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Setting Standards in Agile Organizations

Agility requires orientation. It’s exactly this alignment that enables effective autonomy and decentralized decisions, which make agile organizations so adaptable. But agility also requires common standards and conventions to ensure that effective cooperation of autonomous teams. So the question is not whether such standards are required in agile organizations, but rather how they are created and enforced.

The answer to this question is obvious and well known in traditionally functionally divided organizations: A separate unit of specialists is formed with the task of elaborating, implementing and then continuously improving guidelines, standards, processes, etc. Thus a few specialists design in an ivory tower the standards for the rest. Thinking and acting are therefore just as strictly separated as they were at the time of Henry Ford (where thinking in this sense was still more with the manager than with a specialized unit, but this does not change the principle).

Standards should not be forced down from above but rather set by the production workers themselves.

Taiichi Ōno

An essential innovation of the Toyota Production System, which Taiichi Ōno substantially shaped, was to bring thinking and acting together again at the Gemba, i.e., at the place where the value is created. This enabled Toyota to significantly increase productivity and not only to catch up with the American competition from Detroit from a desperate position, but even to outperform it.

The concepts and methods spread from the manufacturing industry as Lean Manufacturing to many other industries in generalization as Lean Management – including IT, where the Agile Manifesto can be read historically and in terms of content as an application of the Lean Management principles to the process of software development.

Something is wrong if workers do not look around each day, find things that are tedious or boring, and then rewrite the procedures. Even last month’s manual should be out of date.

Taiichi Ōno

Owning not renting

For Taiichi Ōno, standards were the foundation of any continuous improvement (“Without standards, there can be no improvement.”). But he also knew that the only people who are allowed to develop and improve these standards and processes are those who practice them on a daily basis. The role of the manager in this game is a supportive one: it’s about empowering employees to do that continuous improvement instead of just instructing them.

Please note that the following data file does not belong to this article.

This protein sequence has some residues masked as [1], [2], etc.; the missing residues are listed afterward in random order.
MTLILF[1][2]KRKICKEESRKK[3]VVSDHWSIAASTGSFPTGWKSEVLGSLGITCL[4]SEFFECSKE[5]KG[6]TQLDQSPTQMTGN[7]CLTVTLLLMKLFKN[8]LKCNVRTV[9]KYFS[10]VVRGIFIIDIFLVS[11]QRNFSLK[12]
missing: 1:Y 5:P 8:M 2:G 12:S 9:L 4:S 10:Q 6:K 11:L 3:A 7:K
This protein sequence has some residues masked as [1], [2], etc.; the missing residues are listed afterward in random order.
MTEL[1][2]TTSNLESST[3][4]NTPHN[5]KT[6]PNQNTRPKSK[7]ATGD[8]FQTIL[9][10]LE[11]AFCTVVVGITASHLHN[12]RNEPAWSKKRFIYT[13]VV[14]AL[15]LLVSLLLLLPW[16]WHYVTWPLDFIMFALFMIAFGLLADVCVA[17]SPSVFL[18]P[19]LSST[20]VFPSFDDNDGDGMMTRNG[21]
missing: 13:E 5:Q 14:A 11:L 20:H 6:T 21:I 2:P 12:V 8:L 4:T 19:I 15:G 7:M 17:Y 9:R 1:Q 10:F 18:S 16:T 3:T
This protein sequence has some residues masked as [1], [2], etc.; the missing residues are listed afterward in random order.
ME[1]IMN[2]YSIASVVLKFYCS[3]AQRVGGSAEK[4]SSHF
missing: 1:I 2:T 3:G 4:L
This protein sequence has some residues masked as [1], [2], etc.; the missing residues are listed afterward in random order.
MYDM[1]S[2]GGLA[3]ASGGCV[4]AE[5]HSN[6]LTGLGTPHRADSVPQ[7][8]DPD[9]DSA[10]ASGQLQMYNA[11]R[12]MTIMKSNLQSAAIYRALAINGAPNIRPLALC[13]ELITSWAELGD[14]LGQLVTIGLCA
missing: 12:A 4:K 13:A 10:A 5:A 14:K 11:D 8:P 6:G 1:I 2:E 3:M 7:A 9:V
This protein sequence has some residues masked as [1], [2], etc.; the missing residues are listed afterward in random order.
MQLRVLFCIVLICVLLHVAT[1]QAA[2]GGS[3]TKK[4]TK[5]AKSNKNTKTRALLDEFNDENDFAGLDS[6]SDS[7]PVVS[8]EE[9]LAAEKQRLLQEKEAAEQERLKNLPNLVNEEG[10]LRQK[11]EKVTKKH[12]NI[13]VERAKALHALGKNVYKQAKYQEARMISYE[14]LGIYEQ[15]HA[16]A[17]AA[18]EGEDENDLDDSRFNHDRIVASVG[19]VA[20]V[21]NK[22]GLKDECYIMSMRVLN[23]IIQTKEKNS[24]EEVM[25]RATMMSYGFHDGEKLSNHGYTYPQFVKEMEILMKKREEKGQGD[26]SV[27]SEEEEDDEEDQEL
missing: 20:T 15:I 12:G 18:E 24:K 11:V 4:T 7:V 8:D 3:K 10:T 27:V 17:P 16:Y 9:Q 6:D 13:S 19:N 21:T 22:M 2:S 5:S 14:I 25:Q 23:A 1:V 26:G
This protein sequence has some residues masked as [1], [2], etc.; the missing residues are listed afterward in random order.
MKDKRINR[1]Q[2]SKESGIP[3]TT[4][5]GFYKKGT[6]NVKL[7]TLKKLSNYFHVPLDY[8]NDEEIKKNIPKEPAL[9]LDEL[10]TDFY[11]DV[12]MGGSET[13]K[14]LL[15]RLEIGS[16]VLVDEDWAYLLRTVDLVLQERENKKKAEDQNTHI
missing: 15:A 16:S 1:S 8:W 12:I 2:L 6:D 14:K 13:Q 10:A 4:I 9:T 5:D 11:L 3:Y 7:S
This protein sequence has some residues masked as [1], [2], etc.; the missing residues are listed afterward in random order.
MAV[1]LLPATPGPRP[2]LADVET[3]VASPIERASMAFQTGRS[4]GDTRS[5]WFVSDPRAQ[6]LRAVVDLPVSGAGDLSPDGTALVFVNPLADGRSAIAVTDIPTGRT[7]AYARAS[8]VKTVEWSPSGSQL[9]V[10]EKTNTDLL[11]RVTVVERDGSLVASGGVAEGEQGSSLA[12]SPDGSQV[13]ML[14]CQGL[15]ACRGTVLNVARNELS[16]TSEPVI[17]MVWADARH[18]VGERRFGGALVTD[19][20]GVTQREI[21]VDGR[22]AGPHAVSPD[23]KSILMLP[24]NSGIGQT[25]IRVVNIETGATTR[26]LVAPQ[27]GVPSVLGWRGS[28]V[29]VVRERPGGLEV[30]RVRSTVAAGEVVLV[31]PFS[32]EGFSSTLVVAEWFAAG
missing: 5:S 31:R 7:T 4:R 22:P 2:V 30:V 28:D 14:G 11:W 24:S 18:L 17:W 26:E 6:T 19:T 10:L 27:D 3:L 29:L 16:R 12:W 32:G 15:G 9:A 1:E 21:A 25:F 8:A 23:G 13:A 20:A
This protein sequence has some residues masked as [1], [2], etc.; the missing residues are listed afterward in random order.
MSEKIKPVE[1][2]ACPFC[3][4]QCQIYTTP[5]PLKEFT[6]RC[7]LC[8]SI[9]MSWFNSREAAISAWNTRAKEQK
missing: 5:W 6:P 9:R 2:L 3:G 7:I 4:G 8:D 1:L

Exactly these findings from Lean Management provide the decisive hint for answering the question asked at the beginning, how standards, guidelines, processes, etc. arise and should be further developed in agile organizations. All this clearly belongs in the hands and responsibility of those who have to work with them every day. The motto is: owning not renting.

Just like the task of the manager in Lean Management, the task of the former central offices for standards, processes, etc. changes according to this principle. Instead of prescribing and monitoring, they have to empower people to do this continuous improvement work on common standards. Through training and coaching on the one hand and through good community management on the other.

New: The Book on the Manifesto for Human(e) Leadership

On the occasion of the first anniversary I published a detailed version of the Manifesto for Human(e) Leadership on Leanpub. I am looking forward to feedback and impulses on the one hand and, of course, to broad dissemination on the other. Please spread the word!

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Hi, I'm Marcus. I'm convinced that elephants can dance. Therefore, I accompany organizations on their way towards a more agile way of working. Since 2010 I regularly write about leadership, digitization, new work, agility, and much more in this blog. More about me.

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